North Carolina Sea Grant
Hook, Line & Science

Hook, Line & Science

August 23, 2021 | Dave Shaw

Red drum are slower to leave the area after release, and fewer die after tournaments than spotted sea trout.

Research Need

Catch-and-release fishing is an ideal way to enjoy the sport while reducing pressure on popular fish stocks. Red drum and spotted sea trout are two of the most popular fish among saltwater anglers — and they’re also the focus of many saltwater fishing tournaments.

Some tournaments have adopted the live weigh-in format, where anglers must bring in fish alive. After anglers catch fish, they transport them to the tournament headquarters, where officials measure and weigh the catch, ultimately to release the fish back into the surrounding waters to be caught another day.

We know that a large percentage of red drum and spotted sea trout survive catch and release during recreational fishing — but what about survival after the tournament weigh-in process? If they do survive, how long do they hang around the tournament site, and then where do they go?

What did they study?

Scientists worked with fishers and organizers of the 2016, 2017, and 2018 Alabama Deep Sea Fishing Rodeo to track the survival rates and movements of live red drum and spotted sea trout after live weigh-ins. They documented the condition of the fish and where anglers caught them (when known), as well as length and weight. Scientists also implanted both an electronic acoustic tag and used an external streamer tag to aid in following the fate and location of each fish after release.

What did they find?

The combination of tags allowed the research team to build a computer model to determine whether fish lived or died within a 3-day window after the tournament weigh-in, and the researchers even could identify the fishes’ location long after the tournament ended.

Estimates of the survival rates of both species fell within the documented range of recreational catch-and-release rates. Specifically, 6.1% of red drum died after weigh-ins, much lower than 30.6% of spotted seatrout that died.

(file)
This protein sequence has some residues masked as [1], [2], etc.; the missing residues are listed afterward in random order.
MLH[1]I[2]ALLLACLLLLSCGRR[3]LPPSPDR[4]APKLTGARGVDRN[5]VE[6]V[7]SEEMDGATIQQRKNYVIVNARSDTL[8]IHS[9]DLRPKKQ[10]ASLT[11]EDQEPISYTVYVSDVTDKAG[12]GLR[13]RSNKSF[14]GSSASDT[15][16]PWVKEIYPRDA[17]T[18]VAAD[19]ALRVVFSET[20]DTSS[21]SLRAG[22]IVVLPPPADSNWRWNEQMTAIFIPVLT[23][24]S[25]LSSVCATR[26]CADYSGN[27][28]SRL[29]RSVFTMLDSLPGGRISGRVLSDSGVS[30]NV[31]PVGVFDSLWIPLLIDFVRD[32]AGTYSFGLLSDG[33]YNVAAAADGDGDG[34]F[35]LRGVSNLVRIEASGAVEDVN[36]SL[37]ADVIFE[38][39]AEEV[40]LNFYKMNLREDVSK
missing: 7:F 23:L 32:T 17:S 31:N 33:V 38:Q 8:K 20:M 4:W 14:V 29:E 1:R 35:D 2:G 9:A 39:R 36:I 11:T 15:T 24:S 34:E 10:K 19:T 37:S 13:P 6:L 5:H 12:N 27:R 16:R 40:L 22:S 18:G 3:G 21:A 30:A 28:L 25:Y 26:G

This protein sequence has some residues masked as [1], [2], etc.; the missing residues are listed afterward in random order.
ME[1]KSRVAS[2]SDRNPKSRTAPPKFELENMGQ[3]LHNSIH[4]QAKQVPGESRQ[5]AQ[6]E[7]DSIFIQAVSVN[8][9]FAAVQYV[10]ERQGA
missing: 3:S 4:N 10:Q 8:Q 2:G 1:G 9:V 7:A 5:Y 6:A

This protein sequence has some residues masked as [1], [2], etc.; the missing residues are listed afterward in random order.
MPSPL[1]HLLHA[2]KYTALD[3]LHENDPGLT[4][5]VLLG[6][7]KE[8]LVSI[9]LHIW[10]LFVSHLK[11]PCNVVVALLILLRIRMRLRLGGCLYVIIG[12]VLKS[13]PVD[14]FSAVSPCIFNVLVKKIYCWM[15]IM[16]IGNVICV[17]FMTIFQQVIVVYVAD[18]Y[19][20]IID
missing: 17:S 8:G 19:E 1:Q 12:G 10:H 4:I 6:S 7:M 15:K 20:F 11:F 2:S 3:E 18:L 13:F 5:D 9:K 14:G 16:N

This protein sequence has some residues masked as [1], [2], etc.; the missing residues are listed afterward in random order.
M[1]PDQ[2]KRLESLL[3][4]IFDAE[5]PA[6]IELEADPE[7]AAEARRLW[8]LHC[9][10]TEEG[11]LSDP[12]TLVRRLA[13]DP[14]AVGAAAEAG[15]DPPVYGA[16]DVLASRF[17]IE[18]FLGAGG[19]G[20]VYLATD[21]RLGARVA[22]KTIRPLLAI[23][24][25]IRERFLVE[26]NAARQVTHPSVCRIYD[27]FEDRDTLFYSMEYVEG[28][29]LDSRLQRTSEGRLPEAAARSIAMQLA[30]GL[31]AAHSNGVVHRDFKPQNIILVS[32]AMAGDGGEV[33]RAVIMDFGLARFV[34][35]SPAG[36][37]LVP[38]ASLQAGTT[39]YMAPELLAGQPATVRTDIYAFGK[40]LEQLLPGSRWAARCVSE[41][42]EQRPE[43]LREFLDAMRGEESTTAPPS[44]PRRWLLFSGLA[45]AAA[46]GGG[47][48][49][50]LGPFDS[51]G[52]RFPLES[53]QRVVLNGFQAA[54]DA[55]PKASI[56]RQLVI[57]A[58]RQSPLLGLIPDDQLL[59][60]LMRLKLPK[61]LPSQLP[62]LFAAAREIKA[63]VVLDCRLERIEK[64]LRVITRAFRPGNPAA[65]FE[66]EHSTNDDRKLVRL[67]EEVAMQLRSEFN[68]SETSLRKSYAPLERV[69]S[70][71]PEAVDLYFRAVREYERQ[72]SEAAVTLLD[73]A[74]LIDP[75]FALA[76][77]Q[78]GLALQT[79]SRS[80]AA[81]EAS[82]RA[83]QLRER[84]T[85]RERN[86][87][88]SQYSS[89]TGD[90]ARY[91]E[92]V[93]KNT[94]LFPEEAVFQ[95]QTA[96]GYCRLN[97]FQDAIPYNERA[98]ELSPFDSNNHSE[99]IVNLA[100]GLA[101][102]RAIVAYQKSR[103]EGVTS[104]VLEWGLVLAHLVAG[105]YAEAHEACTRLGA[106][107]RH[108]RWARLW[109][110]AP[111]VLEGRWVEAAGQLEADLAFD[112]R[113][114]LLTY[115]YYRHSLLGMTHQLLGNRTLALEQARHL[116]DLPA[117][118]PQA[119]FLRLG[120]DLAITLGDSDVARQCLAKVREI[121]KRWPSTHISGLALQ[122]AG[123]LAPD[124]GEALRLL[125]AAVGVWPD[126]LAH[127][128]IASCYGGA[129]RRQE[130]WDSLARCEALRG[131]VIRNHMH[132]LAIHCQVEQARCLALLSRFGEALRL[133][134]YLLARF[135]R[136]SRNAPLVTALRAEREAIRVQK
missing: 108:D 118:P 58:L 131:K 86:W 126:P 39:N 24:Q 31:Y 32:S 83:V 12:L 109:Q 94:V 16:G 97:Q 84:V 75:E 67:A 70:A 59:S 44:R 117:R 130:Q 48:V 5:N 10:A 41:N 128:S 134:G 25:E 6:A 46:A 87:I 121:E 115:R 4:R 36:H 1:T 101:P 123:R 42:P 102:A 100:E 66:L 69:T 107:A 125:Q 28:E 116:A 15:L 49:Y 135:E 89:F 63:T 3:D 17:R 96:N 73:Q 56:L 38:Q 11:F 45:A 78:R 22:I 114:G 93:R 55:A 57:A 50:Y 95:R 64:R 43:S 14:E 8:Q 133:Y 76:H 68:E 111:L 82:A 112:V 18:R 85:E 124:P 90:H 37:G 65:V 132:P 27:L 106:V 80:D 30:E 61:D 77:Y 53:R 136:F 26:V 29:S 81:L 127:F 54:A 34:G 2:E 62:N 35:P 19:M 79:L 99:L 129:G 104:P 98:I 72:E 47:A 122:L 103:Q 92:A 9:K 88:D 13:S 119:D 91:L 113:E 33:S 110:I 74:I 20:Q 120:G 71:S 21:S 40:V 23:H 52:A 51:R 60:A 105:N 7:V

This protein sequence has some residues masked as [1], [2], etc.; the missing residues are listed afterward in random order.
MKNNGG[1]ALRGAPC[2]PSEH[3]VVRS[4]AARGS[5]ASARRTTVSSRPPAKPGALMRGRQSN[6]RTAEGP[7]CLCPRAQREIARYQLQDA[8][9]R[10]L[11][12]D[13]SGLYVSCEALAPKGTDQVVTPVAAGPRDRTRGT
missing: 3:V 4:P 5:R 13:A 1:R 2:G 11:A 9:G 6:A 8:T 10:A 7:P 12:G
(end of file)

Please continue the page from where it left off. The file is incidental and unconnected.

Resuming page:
Neither red drum nor spotted seatrout lingered in large numbers at the weigh-in site after release. Most spotted seatrout dispersed from the area within 2 weeks, but red drum took almost 5 weeks to disperse similarly. By the end of the 8-week sampling period, almost all fish had relocated from the weigh-in site.

Anything Else?

Although researchers didn’t account for summertime water temperatures in their model, warmer waters could have negatively impacted the survival of both species.

Increasing angler education on proper live-well practices could further increase fish survival, especially in the summer.

So What?

Based on the data obtained in this study, the research team suggests that red drum and spotted seatrout tournament organizers should consider moving to live-release events only and hold them outside of summer conditions whenever practical.

Reading

Reid Nelson, Crystal L. Hightower, and Sean P. Powers. 2021. Red Drum and Spotted Seatrout Live-Release Tournament Mortality and Dispersal. Marine and Coastal Fisheries: Dynamics, Management, and Ecosystem Science 13:320–331. DOI: 10.1002/mcf2.10159.

Funding for this work was provided by the National Fish and Wildlife Foundation, Gulf Environment Benefit Fund via a subcontract from the Alabama Department of Conservation and Natural Resources.

Summary compiled by Scott Baker.
Lead photo by Florida Fish and Wildlife via CC BY-ND 2.0. CreativeCommons.org.

The text from Hook, Line & Science is available to reprint and republish at no cost, but only in its entirety and with this attribution: Hook, Line & Science, courtesy of Scott Baker and Sara Mirabilio, North Carolina Sea Grant.

Comments are closed.

«
»